2010 - Xbox Kinect
Microsoft might have been late to the motion controller game, but it also stands out the most. Unlike the Wii Remote and PlayStation Move, the Xbox Kinect used with the Xbox 360 console does not require you to hold a controller to interact with the system or games. Instead, the Kinect uses a camera to detect how you move various parts of your body. This not only frees you up from holding a controller, it also lets the system see your entire body as a control. Games that take advantage of this feature can detect individual hand, arm, head and leg movements to interact with the in-game world. It also incorporated speech-based controls, so you can use your console simply by speaking commands.
2011 - Vuzix Wrap VR1200
Vuzix, a company that has made several headsets with AR features as well as simple non-VR or -AR HMDs, opted to try its hand at a VR device. Its HMD, the Vuzix Wrap VR1200, could easily be mistaken for a pair of sunglasses. It's extremely light at just 3 ounces, and it incorporates head tracking technology and a stereoscopic 3D display. Although it isn't particularly revolutionary outside of its compact size, it marked an early return of VR in 2011.
2011 - Tobii Eye Tracking
In 2011, Tobii introduced two products with eye-tracking technology. This enabled users to control their systems using just eye movements. It first surfaced on a prototype laptop by Lenovo, as well as a separate device that could be connected to other PCs. It has since gained momentum and has been incorporated into more systems, with video games adding new custom controls for the interface. Now VR HMDs are also starting to incorporate this kind of eye tracking technology.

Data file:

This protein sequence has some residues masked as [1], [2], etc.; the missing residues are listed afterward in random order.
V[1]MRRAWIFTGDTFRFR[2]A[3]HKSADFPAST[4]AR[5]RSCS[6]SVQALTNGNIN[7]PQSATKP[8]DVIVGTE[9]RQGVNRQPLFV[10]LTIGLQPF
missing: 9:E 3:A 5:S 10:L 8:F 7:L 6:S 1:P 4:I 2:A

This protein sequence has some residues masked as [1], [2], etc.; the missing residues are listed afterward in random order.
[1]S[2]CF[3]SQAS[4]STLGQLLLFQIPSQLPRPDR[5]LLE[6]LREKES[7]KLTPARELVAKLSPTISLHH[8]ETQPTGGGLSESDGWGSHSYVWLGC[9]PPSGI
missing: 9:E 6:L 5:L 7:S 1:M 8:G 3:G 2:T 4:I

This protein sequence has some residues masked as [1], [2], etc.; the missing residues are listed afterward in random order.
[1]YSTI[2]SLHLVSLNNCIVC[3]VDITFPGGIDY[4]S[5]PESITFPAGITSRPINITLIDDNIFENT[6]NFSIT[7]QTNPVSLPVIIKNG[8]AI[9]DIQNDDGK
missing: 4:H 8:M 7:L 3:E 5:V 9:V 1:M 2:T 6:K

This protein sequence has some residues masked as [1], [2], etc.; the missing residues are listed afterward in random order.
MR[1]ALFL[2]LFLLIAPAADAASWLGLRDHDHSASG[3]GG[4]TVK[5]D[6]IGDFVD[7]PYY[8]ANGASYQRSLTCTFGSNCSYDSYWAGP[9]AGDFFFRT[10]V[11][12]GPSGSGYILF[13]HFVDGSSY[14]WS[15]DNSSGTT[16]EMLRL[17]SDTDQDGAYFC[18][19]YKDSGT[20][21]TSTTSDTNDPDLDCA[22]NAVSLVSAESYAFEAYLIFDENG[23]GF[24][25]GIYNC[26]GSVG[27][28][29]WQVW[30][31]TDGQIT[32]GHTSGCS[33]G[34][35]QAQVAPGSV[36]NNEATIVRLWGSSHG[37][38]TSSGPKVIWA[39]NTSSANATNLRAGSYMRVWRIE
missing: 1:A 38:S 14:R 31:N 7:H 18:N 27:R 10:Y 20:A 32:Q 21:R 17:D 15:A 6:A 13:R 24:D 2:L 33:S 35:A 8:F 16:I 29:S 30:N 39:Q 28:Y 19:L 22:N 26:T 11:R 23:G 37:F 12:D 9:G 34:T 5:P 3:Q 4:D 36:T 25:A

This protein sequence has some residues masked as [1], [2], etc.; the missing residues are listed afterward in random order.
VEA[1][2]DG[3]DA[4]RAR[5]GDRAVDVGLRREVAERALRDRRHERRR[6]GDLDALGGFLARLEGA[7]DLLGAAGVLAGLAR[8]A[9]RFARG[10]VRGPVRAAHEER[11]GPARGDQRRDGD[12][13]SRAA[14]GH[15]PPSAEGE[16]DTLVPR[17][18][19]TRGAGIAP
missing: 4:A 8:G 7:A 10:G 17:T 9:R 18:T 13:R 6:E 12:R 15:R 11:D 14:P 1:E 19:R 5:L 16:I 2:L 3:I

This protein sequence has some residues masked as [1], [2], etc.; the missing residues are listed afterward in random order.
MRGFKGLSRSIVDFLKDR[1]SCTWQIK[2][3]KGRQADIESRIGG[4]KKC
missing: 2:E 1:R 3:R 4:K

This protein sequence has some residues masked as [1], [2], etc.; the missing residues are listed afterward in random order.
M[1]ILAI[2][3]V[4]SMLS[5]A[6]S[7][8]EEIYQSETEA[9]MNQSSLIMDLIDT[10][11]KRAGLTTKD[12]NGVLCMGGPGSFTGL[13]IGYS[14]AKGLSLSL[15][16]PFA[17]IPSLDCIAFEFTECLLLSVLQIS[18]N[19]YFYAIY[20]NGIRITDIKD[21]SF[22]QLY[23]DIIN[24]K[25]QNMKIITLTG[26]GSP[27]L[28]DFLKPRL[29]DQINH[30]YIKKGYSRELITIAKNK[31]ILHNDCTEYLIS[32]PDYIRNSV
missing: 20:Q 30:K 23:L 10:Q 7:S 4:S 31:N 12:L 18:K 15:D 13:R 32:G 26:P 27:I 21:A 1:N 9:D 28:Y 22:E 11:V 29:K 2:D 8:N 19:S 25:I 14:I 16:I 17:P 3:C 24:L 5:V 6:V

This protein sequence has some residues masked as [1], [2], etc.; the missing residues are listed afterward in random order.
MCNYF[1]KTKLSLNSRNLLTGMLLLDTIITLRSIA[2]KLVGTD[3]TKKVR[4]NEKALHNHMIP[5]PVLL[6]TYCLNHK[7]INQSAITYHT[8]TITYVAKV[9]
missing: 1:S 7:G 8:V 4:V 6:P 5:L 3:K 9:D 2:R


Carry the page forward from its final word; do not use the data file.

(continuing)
2012 - Oculus Rift, The Revolution
The disappointment caused by VR headsets in the 1990s was so strong that no one made a significant attempt at VR for more than a decade. The technology was left to researchers and tinkerers. One such tinkerer was Palmer Luckey, a teenager with a passion for VR and free reign of his parents' garage.
Luckey created a working VR HMD prototype and shared it with members of the Meant To Be Seen (MTSB) community, including John Carmack, legendary game designer and Founder of id Software. Carmack was so impressed with what Luckey had created that he brought it to E3 in 2012 and gave a demonstration of the headset.
Soon after, Luckey formed Oculus. In August 2012, Oculus launched the Rift Kickstarter campaign, which went on to bring in over $2 million. The following spring, Oculus delivered on its promise and shipped Rift DK1 (developer kit 1) headsets to Kickstarter backers, marking the beginning of the consumer VR revolution.
2012 - Valve's Room-Scale VR Experiments
At around the same time that Palmer Luckey started the Oculus Rift Kickstarter, famed PC game developer Valve began experimenting with VR. Its initial work was focused on getting positional tracking right with a view to being able to walk around in a virtual space, and it created a VR room covered with AprilTag fiducial markers for head-mounted cameras to track.
Initially, Valve used modified versions of existing industrial-grade VR headsets such as the nVisor ST50, but it soon began working on its own headset hardware, leading to a prototype HMD that used low-persistence OLED displays in 2013.
From the very beginning, Valve planned to make its own VR hardware, and up until 2014 it intended to work with Oculus to commercialize its technology. When Facebook's purchase of Oculus scuttled those plans, Valve turned to HTC, and the Vive was born.
2013 - Virtuix Omni
People had mixed reactions to the Oculus Rift. Some were enthusiastic about VR returning, but others criticized the device and were doubtful it would fare any better than the devices of the 1990s. One criticism about the Rift was that although it was capable of displaying a virtual world, users couldn't naturally interact with it.